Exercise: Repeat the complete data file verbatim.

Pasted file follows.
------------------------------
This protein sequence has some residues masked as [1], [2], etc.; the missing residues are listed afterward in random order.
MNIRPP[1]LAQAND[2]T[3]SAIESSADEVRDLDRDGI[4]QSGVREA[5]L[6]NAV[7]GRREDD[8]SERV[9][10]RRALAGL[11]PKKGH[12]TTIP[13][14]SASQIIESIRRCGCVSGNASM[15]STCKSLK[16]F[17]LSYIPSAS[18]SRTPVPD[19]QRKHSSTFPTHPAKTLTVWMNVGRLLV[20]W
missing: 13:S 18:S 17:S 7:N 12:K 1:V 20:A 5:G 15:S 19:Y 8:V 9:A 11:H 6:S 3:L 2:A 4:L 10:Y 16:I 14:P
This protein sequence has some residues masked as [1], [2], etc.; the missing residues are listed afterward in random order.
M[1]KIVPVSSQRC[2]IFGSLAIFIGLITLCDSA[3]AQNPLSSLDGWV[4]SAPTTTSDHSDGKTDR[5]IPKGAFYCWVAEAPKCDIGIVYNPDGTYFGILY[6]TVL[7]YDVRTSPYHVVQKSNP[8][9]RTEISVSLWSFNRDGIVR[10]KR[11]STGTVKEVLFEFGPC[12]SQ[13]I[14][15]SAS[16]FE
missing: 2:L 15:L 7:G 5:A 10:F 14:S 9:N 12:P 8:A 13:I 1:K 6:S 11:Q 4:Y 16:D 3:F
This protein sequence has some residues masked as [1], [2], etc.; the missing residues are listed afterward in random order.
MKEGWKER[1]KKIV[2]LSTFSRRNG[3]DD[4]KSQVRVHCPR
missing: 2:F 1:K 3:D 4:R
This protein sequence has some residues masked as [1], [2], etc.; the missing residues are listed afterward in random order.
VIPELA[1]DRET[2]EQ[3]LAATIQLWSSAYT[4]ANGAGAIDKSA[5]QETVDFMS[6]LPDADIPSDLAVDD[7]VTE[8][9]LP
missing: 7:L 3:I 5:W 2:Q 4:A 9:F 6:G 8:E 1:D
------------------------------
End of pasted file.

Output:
This protein sequence has some residues masked as [1], [2], etc.; the missing residues are listed afterward in random order.
MNIRPP[1]LAQAND[2]T[3]SAIESSADEVRDLDRDGI[4]QSGVREA[5]L[6]NAV[7]GRREDD[8]SERV[9][10]RRALAGL[11]PKKGH[12]TTIP[13][14]SASQIIESIRRCGCVSGNASM[15]STCKSLK[16]F[17]LSYIPSAS[18]SRTPVPD[19]QRKHSSTFPTHPAKTLTVWMNVGRLLV[20]W
missing: 13:S 18:S 17:S 7:N 12:K 1:V 20:A 5:G 15:S 19:Y 8:V 9:A 11:H 6:S 3:L 2:A 4:L 10:Y 16:I 14:P
This protein sequence has some residues masked as [1], [2], etc.; the missing residues are listed afterward in random order.
M[1]KIVPVSSQRC[2]IFGSLAIFIGLITLCDSA[3]AQNPLSSLDGWV[4]SAPTTTSDHSDGKTDR[5]IPKGAFYCWVAEAPKCDIGIVYNPDGTYFGILY[6]TVL[7]YDVRTSPYHVVQKSNP[8][9]RTEISVSLWSFNRDGIVR[10]KR[11]STGTVKEVLFEFGPC[12]SQ[13]I[14][15]SAS[16]FE
missing: 2:L 15:L 7:G 5:A 10:F 14:S 9:N 12:P 8:A 13:I 1:K 6:S 11:Q 4:Y 16:D 3:F
This protein sequence has some residues masked as [1], [2], etc.; the missing residues are listed afterward in random order.
MKEGWKER[1]KKIV[2]LSTFSRRNG[3]DD[4]KSQVRVHCPR
missing: 2:F 1:K 3:D 4:R
This protein sequence has some residues masked as [1], [2], etc.; the missing residues are listed afterward in random order.
VIPELA[1]DRET[2]EQ[3]LAATIQLWSSAYT[4]ANGAGAIDKSA[5]QETVDFMS[6]LPDADIPSDLAVDD[7]VTE[8][9]LP
missing: 7:L 3:I 5:W 2:Q 4:A 9:F 6:G 8:E 1:D